Extremely young pouch joeys need the high pouch humidity to help them retain moisture, but any moisture loss through the skin is made up for by suckling their milk which at this stage is very dilute. At this stage the immature kidneys cannot concentrate urine so there is a real risk of fluid loss through the kidneys. Passing dilute urine is potentially dangerous to the mother and young and, particularly in the dry conditions found in inland Australia, survival could be compromised but it doesn’t happen because the adult female ingests all waste produced by its in pouch young. This behaviour not only conserves water but also protects the young from bacterial infections in its gut; any bacteria in their faeces that enters the mother’s body induces an immune response in her and antibodies specific to that pathogen is later passed back to the joey in the immunoglobins of the milk.
A large percentage of joeys taken into care have reached the stage where they are able to regulate their own urine concentration. Some however, particularly pinks, may not yet have reached that stage so it is important that at every feed the bladder and bowel are stimulated to pass waste – don’t worry, you don’t have to mimic mums actions, gently stimulating the area between the uro-genital sinus and tail will cause the joey to begin to empty its bladder and bowel – but, failure to do this may end up causing urinary infections and/or constipation, both conditions are fatal if not treated. Stimulation can take place either before or after a feed but it is preferred that stimulation is after the feed, this way there is very little risk of bacteria being transferred to the mouth of the joey. Wash hands as soon as you have finished with the joey. If you have multiple joeys to feed then clean hands between each joey to ensure no bacteria can be transferred from one joey to another.
Always ensure the correct amount of formula is given at each feed, too much and you will end up with a joey that refuses to drink some or all of its allotted amount as it has an overloaded gut, maybe even a bloated gut – remember those delicious Christmas dinners; the ones where we just have to force in that extra cake or glass of wine? Remember how bloated and unwell we feel for hours afterwards? The joey will most likely also develop diarrhoea or at the least a much softer, runnier faecal consistency than normal. Either of these issues will quickly end up with the joey becoming dehydrated either from not taking in enough fluid or from the waste passing too rapidly through the body so the liquid component has not had a chance to be absorbed back into the body. Failure to address the situation immediately will impact on the joey and it isn’t unusual for a joey to end up dead, sometimes after a considerable time, simply because dehydration has not been corrected straight away.
There are several methods of re-hydrating, first the fluids can be given orally if the joey is willing to suckle, if dehydration is minimal and not caused by over feeding that has resulted in bloating, this may be the way to go; if dehydration has been estimated at up to 10% [when doing the pinch test, ie lifting the skin between the shoulder blades with your thumb and forefinger, the skin tents and is very slow returning to its normal position] then giving extra fluid sub-cutaneously [SC] is probably the preferred method, the warmed fluid is injected directly under the skin where it is rapidly absorbed into the body. It needs to be given by someone experienced in this method. I urge all carers to learn how to give fluids using this method or find a shelter who is willing to assist whenever necessary, remember you will not be able to hydrate the joey in one go. Critical dehydration requires intravenous fluid replacement [IV] this must be done by a veterinarian. Failing to hydrate any dehydrated animal will result in eventual, unnecessary death. Rehydrate over a period of 3 days. On day 1 offer the usual quantity of formula and 50% of the calculated required re-hydration fluid; on day 2 offer the usual amount of formula and 25% of the remaining replacement fluid amount, do this again on day 3. If the joey is refusing to take formula try electrolytes at alternate feeds.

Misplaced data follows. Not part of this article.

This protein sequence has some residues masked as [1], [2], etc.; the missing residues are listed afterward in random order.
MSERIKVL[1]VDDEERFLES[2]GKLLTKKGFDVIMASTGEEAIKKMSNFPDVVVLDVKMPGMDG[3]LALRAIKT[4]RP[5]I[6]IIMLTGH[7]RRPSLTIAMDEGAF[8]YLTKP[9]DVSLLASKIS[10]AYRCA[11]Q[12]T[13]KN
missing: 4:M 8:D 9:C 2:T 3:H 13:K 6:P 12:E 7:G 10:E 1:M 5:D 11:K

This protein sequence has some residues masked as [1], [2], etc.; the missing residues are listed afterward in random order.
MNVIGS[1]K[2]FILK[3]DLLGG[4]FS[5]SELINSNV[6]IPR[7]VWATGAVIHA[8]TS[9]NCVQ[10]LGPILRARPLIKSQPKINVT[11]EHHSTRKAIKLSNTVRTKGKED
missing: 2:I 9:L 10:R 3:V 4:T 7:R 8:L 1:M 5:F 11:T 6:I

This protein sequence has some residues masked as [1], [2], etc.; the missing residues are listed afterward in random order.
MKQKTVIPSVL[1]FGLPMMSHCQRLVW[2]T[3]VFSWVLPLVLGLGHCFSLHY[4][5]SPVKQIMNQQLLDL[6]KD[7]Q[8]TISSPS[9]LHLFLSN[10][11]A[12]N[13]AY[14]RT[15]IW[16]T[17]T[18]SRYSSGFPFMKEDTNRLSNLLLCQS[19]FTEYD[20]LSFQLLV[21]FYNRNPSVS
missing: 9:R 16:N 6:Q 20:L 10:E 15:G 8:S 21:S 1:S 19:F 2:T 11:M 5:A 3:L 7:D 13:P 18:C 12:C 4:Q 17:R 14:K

To ensure our young animals remain healthy and well hydrated we generally offer 10% of body weight in formula over 24hrs, usually offering it over 5 feeds; 6 feeds if the joey is a small pink and 4 feeds if the joey is larger and spending a good amount of time out of the pouch. It has been my experience over 20+ years that young animals arriving for care will rapidly dehydrate if we offer much less than 10%, fluid over 24hrs, 8% often works well for most furred animals but pinks appear to dehydrate if not fed 10% and sometimes requiring more. Be particularly vigilant during the first few days to ensure the amount of formula you are giving is keeping the joey well hydrated.
It is also my preference to offer formula rather than electrolytes at each feed while also replacing the required amount of fluid SC to correct the dehydration.. An electrolyte replacer [Lectade, Vytrate, etc] is the preferred oral fluid if not using formula. For SC fluid use sterile 0.9% sodium chloride [saline]. Always warm to body temperature before use. I hope this is not too confusing. Call me anytime if you have any queries.
A friend recently asked if giving fluids SC hurt. Yes it does, but it is over very quickly. You need to prepare everything prior to taking the joey from its pouch, as soon as the joey is in position you begin injecting the fluid that has already been warmed and is already in the syringes, it is over in minutes with the joey put straight back into its warm bed. Far better than trying to force unwanted fluid orally over half an hour, maybe much longer, this is extremely stressful and can cause gut discomfort and maybe pain, later on. It may also result in a joey being reluctant to take the teat and suckle.